Two other things of interest at this point in the game: On the first timeout, Manning signaled for it, then tried to change his mind. I was surprised by his indecision. And the third-down run call at 1:10 is just silly. The Colts couldn't afford the 21 seconds they lost when Joseph Addai was stuffed.
Posted by ESPN.com’s Paul Kuharsky

Tyjuan Hagler wasn’t supposed to be in the Colts’ defensive lineup this year.

But when he outplayed Philip Wheeler in the preseason, he regained a starting role.

Now he’s finished for the year with a ruptured biceps, and Indianapolis gets yet another test of its depth. Wheeler, or possibly undrafted rookie free agent Ramon Humber, will take over on the strong side.

While the Colts have had a good share of injuries to plenty of key players -- Anthony Gonzalez, Bob Sanders, Kelvin Hayden, Marlin Jackson and Adam Vinatieri among them -- Hagler is just the fourth player and first starter to land on IR.

He is tied for third on the team with 36 tackles.

One of the reasons Wheeler was in line to take over the spot in the offseason was because he’s a bit bigger with about two extra inches and five extra pounds, according to the current official heights and weights. (Humber is smaller than Hagler.)

But the team’s desire to gain some size didn’t trump production.

Now it’s left hoping it can get both.

Colts: Cutdown analysis

September, 5, 2009
9/05/09
9:54
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Posted by ESPN.com's Paul Kuharsky


Biggest surprise: Four undrafted rookies made it. Linebacker Ramon Humber, cornerback Jacob Lacey and interior offensive lineman Kyle DeVan have cause to celebrate and will surely be expected to make an impact on special teams if they make the game day 45. Kicker Shane Andrus could be insurance until Adam Vinatieri is fully fit after offseason hip surgery, or they could keep him as a kickoff guy. Fourth-round draft pick Terrance Taylor, expected to be part of the bulking up of the defensive line, was cut, as was second-year defensive end Marcus Howard. He was a fifth-round draft pick last year who appeared to have upside. But the team’s push to get bigger along the defensive line could have cost him his spot. Keyunta Dawson was moved from tackle to end in the changes.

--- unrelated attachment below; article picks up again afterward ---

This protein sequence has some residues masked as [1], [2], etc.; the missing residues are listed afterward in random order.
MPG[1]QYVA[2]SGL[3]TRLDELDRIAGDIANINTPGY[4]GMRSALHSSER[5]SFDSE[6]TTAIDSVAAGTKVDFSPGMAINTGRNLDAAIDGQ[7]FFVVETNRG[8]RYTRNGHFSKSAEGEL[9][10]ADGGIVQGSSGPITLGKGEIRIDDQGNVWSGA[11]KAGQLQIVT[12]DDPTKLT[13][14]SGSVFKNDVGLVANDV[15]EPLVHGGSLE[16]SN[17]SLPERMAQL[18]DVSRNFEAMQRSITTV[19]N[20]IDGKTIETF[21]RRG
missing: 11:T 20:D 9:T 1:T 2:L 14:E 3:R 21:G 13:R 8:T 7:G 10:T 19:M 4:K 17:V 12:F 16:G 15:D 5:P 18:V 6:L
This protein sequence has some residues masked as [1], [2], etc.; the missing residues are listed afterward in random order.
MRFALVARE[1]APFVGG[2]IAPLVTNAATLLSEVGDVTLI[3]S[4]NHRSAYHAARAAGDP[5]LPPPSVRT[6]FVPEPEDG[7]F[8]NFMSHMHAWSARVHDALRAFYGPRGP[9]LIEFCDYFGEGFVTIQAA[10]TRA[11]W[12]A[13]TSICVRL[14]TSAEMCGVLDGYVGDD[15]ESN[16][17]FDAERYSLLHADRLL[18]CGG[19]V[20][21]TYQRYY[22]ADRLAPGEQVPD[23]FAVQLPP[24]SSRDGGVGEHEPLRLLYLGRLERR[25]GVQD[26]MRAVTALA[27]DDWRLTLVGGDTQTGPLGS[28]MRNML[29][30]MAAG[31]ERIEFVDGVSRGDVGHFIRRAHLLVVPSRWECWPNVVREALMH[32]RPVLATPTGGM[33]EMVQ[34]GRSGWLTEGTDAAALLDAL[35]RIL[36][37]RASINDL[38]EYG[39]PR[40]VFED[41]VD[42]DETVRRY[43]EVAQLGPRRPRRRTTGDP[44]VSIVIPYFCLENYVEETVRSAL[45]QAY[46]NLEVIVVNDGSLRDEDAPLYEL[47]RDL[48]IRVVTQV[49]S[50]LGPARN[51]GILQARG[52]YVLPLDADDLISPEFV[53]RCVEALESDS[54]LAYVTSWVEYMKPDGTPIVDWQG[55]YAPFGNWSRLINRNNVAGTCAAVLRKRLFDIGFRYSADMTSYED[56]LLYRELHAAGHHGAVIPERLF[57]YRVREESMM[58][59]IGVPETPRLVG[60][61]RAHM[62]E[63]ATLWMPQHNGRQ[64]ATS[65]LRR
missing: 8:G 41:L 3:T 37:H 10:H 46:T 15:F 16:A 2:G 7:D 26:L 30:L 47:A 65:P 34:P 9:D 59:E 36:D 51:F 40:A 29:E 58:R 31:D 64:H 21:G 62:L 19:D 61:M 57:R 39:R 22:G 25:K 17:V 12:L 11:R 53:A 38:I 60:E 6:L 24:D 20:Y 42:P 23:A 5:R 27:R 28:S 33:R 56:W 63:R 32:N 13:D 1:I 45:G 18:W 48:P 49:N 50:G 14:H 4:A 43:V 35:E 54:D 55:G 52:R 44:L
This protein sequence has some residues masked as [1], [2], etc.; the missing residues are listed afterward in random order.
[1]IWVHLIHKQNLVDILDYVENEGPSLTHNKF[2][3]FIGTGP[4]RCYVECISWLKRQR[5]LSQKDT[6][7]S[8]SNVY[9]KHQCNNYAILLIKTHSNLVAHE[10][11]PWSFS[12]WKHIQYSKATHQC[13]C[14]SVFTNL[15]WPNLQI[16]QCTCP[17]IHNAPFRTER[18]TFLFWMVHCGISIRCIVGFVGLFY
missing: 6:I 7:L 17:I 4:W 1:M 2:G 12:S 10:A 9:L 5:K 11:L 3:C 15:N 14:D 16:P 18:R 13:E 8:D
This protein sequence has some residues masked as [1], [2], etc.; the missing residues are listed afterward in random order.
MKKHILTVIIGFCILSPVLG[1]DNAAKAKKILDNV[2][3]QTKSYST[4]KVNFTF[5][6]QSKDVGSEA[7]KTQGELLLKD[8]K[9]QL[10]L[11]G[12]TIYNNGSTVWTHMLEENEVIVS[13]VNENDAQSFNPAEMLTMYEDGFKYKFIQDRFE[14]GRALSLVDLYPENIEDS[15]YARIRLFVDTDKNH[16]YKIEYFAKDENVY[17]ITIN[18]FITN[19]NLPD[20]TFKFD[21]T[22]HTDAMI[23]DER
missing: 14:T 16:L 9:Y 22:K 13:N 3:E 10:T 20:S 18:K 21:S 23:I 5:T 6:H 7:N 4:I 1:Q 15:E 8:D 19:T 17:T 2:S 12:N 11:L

No-brainers: The team spent a sixth-round pick on Curtis Painter and liked what it saw from him as he played more than anticipated in the preseason with Jim Sorgi hurt for much of the time. In a league starved for decent options as No. 2 quarterbacks it would have been difficult to have gotten him to the practice squad, so it kept him as a third quarterback on a team with as durable a starter as there is in Peyton Manning. Will injuries allow for such depth-long term?

What's next: Left tackle remains the big concern. Charlie Johnson ranks ahead of Tony Ugoh on the depth chart but could win the job back. It would be uncharacteristic for the team to bring someone in and insert him into the starting lineup at this point, but they have to at least wish an upgrade candidate in their scheme would present himself. Ugoh and Dan Federkeil currently rank as the backup tackles.

One thing to look for in three games